Yesterday's Budget: the good, the bad, the interesting

Like several recent Budgets, yesterday’s was billed as ‘a housing budget’. In the end, the reality didn’t quite match up to the claim, although it did include some genuinely positive steps forward. Once again we’re faced with a variety of changes, big and small; some that are definitely positive; some that are just a bit ‘meh’; and some that are hard to read, but might be a signal of truly exciting changes to come.

The good

As Kate’s blog sets out, the changes on welfare are welcome, and will make a real difference to some people struggling with the transition to Universal Credit and the gap between Local Housing Allowance (LHA) rates and actual rents.

The commitment to raise overall net housing supply to an average of 300,000 homes per year is a useful clarification, as there’s been a bit of confusion about which measure we’re using and what the target is. In practice, 300,000 on the net supply measure is pretty much the same as the 250,000 new completions we’ve used for years, because net supply also includes additional homes produced from conversions (breaking up bigger homes into flats) and change of use (turning industrial or office buildings into flats). But it’s good to see the chancellor making such an unambiguous commitment – and the reference to an average of 300,000 makes it clear that this is not a peak to hit once and forget about, but a level of supply that must be sustained.

The chancellor said there would be a total of £44 billion of public investment over five years to support house building. This sounds like a lot – and all investment is certainly very welcome. There are lots of relatively small pots of public cash to support infrastructure, land assembly, estate regeneration and construction training, for example. We particularly welcome the new funding for land assembly: this will go an awful lot further if combined with bold land market reform (see below).

The bigger amounts came in the form of loans and guarantees to support private builders, such as Help to Buy and backing for Build to Rent schemes, which should help towards total supply but may not do much to ensure that the homes built are genuinely affordable for people. There was also an intriguing reference to a new ‘geospatial data commission… to support economic growth’ – which is music to the ears of data transparency geeks like me.

The bad

While there was a modest increase in the amounts some local authorities will be allowed to borrow, this fell far short of the revolution in council housebuilding that we and others had hoped for. And there was no increase in the core Affordable Housing Programme budget.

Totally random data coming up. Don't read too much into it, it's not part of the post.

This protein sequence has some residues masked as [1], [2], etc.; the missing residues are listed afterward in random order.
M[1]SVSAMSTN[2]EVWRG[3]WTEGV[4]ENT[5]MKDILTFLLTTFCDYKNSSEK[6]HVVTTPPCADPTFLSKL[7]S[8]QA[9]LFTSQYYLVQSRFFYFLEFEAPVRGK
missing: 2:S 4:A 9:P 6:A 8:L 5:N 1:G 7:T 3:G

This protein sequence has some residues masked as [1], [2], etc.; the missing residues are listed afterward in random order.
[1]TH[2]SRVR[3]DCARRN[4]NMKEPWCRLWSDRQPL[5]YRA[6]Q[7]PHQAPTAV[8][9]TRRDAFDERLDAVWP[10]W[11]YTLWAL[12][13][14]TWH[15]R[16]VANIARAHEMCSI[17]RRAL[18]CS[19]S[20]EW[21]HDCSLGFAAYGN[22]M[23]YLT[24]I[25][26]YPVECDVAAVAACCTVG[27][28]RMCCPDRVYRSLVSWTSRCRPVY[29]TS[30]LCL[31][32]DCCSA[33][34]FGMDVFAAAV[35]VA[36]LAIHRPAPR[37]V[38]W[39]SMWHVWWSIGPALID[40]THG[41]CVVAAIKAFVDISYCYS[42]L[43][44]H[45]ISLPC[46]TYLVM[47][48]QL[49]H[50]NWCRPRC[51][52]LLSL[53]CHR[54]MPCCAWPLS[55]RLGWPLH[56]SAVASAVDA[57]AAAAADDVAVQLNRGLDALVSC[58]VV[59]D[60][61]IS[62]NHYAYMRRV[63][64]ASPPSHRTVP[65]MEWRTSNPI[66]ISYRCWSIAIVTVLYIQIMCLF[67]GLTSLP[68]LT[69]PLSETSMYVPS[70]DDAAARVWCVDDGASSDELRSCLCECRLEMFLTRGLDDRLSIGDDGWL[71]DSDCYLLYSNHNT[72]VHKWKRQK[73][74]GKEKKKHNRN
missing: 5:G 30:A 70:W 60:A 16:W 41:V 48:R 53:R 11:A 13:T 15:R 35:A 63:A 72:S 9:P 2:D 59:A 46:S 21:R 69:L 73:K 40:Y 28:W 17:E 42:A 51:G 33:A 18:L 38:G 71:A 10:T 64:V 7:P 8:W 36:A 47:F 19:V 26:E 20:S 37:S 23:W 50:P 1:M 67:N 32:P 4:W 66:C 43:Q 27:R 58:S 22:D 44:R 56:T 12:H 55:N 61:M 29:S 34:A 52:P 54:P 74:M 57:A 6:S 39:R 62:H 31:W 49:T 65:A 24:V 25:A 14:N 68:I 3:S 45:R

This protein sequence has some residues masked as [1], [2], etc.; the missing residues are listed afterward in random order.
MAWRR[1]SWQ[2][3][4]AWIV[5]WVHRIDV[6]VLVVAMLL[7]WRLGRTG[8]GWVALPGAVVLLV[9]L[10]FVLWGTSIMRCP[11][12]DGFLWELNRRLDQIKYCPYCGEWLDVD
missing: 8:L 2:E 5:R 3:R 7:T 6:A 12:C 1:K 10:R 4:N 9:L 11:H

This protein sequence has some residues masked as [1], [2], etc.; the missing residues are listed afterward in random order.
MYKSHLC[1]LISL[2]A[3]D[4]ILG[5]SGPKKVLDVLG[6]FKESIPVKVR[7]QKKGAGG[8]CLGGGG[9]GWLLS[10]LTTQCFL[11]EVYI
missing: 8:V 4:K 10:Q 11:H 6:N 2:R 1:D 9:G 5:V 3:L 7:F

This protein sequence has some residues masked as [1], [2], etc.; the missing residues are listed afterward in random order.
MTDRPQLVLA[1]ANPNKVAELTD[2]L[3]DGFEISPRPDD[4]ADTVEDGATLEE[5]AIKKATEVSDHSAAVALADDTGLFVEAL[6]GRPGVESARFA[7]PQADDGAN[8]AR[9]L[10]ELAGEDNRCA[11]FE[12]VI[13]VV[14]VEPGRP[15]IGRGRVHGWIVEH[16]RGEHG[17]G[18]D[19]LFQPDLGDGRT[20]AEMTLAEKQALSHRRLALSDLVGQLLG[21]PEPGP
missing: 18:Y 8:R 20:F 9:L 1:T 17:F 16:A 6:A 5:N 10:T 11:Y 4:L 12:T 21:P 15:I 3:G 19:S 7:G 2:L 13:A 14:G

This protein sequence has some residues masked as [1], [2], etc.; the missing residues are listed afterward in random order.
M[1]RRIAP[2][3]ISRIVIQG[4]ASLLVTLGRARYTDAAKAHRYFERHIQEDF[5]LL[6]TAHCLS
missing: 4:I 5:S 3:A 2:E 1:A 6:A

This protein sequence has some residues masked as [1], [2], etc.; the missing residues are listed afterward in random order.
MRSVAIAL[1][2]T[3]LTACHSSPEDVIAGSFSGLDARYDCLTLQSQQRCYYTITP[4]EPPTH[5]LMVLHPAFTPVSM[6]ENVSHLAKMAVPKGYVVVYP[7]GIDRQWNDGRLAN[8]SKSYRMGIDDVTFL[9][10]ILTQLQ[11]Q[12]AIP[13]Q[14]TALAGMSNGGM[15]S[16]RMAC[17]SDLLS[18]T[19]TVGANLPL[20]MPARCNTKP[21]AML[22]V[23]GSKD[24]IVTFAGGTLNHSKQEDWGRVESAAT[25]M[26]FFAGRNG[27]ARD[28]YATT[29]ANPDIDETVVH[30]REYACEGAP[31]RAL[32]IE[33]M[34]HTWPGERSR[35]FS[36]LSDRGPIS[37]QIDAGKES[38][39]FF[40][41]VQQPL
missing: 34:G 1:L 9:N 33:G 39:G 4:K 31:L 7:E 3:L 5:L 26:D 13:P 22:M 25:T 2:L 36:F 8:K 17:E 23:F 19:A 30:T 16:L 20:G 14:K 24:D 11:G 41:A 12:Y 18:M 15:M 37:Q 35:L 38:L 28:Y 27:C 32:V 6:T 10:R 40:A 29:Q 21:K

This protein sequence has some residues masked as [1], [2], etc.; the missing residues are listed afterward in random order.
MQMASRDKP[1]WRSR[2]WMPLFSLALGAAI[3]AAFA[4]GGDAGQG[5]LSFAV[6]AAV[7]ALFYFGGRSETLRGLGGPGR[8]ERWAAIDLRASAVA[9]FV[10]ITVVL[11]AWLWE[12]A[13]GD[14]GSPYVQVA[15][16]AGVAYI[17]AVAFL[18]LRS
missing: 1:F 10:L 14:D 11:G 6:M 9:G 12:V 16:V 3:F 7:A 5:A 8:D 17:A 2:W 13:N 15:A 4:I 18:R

This failure to boost affordable housing isn’t just a disappointment for those struggling to find a home or pay the rent. It also undermines the central objective of raising overall supply. As we’ve argued for ages, it is simply unrealistic to expect the private sector to sustain the high levels of housebuilding we need – we have to get the public sector back into the business of building homes again. The Office for Budget Responsibility’s (OBR) assessment (p53) forecasts no increase in housing supply as a result of the of the Budget.

The headline-grabbing reduction in Stamp Duty for first time buyers didn’t impress us much either. As the OBR notes, it’s likely to push up house prices, benefiting existing property owners rather than those trying to get on the ladder. And it will cost the government £3.19 billion over five and a half years – money which could have provided 40,000 new social rented homes.

The interesting

For me, the most interesting aspects of the Budget were in some of the rhetoric, rather than the actual numbers.

The Chancellor promised to use New Town Development Corporations to build five new towns in the Oxford-Cambridge corridor – but didn’t specify where. This implies a willingness to address the problems of land value that we’ve been highlighting for ages. Without this action, public investment in new infrastructure like the Oxford-Cambridge rail link will simply push up land values and leave nothing for the quality or affordability of new homes.

So I’m encouraged by the intention to ‘strengthen the ability of the Homes and Communities Agency (to be renamed Homes England) to use investment and planning powers to intervene more actively in the land market’. We’ll need to see the details to know how meaningful this will be though. References to ‘greater support for the use of compulsory purchase powers for site assembly’ and ‘exploring options for the future beyond the Fund, including land value capture’ are reasons to be hopeful. Other bits are more cautious.

A lot of these questions may be addressed by a new review, to be led by Oliver Letwin MP, into build-out rates. It was very telling that the chancellor, despite framing this as a question of why completions don’t match the number of planning permissions granted, made it clear that the solutions could be radical:

“And if it finds that vitally needed land is being withheld from the market for commercial, rather than technical, reasons, we will intervene to change the incentives to ensure such land is brought forward for development. Using direct intervention compulsory purchase powers as necessary.”

This suggests a growing awareness of the problems in the land market that are the ultimate brake on housebuilding and affordability. It remains to be seen if the government is prepared to act on them.